Between cca 1890 and 1910 J. Grossmith & Son produced an entire range of very beautiful fragrances with decorated exotic labels, inspired by different cultures - Japan, India, China, Arabia, etc. This fall Grossmith resurrected 3 of them:
Hasu-no-Hana (1887 or 1888) - a Japanese perfume (the scent of japanese lily)
Phul Nana (1891 or 1893) - bouquet of Indian flowers and Grossmith’s most revered perfume
Shem el Nessim (1906 or 1907) - the scent of Araby and named after an Arabian springtime festival celebrated in Egypt
In this image you have the vintage bottles, as seen in a Perfume Bottles Auction from may 2009 and presented on liveauctioneers website (you can notice the original name J. Grossmith & Son, London). Because my information and the website were not the same, I put 2 years.
I have never smelled the original Grossmith fragrances because of their rarity and this makes impossible my desire to study the authenticity of the new perfumes given the difficulties of historical recreations under modern legislation. Testing the perfumes, the first impression was really special. They do not smell very much like any modern example and they are an excellent example of the perfumery style of that time, very rich in naturals and maybe very curious to our nose.
Hasu-no-Hana is rich, opulent and shows similar facets with Jicky but without coumarine-very fougère and more accent on the flowers. It has very aromatic and bitter citrus top notes, a strong bouquet with orange flower / petitgrain/rosewood, rose oil, ylang, orris, jasmine, patchouli/sandalwood, sweet balsamic notes (like Peru or benzoin) and soft oriental drydown. It is reminiscent of a perfume type called corylopsis and another one called safranor (a pre chypre type with an oriental element). It has also a very soft carnation undertone and a very elegant musky undertone.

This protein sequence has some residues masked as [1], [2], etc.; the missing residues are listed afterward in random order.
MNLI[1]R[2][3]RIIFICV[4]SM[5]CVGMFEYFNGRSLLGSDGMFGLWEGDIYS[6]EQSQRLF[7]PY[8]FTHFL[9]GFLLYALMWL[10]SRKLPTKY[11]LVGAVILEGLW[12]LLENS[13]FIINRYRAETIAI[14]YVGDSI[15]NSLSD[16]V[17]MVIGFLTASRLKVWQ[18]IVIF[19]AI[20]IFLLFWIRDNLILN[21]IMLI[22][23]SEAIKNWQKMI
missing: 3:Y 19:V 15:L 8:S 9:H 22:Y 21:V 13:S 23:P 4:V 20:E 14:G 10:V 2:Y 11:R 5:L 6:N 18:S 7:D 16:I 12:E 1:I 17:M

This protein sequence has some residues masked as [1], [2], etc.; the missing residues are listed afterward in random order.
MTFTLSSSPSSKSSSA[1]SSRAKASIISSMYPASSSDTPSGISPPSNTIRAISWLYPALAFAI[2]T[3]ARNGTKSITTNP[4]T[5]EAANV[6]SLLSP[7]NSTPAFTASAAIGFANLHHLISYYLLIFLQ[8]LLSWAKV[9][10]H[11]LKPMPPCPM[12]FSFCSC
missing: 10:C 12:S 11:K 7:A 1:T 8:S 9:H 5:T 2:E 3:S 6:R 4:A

Phul Nana reminds me a very soft version of Tabu mixed with light flowers and roses (like in Idéal Houbigant). It has a strong bergamot-citrus and herbal top, then rose oil-orange flower-eugenol (clove) on a sweet oriental sandalwood coumarine patchouli drydown. Inside the perfume there is curious a lily of the valley-jasmine-lily note. But this note is very strange and not historical accurate. From what I smell, I'm 100% sure this is a formula written after 1922 and not at all in 1893. Neither hydroxycitronellal nor jasmonal A were not discovered before 1900 but much later. A similar idea, but very modern was used in a beautiful oriental Pierre Guillaume creation. The drydown of this rose-coumarine-patchouli fragrance is also powdery and reminds me the scent of some very old and classic masculine colognes with a lot of nitromusks (Canoe-Brut). It is a special blend between the fougère and the oriental family with sweet floral notes.
Shem el Nessim is a floral perfume with a very green hyacinth and carnation/lilac note around a soft florentine orris. It has also a soft rose-lily of the valley light bouquet. You can feel inside the delicate power of salycilates used in small doses but also a strong hyacinth molecule that was often overdosed in that period. On a metaphoric level I could say that it reminds me the curious scent of tulips. Was this the desire of the perfumer to evoke an oriental symbol ? A small lilac note is created with cinnamic alcohol (among other main ingredients). The combination of several pungent and strong flower notes over a very sweet coumarine and orris base creates the effect of a flowery version (sweet pea-hyacinth type) of l'Heure Bleue. It is not very Origan as it is presented on the website.
The new Grossmith perfumes are not easy creations to our nose and they really give you the feeling of another era.
You can also read a short article about Grossmith adventure in LondonEvening.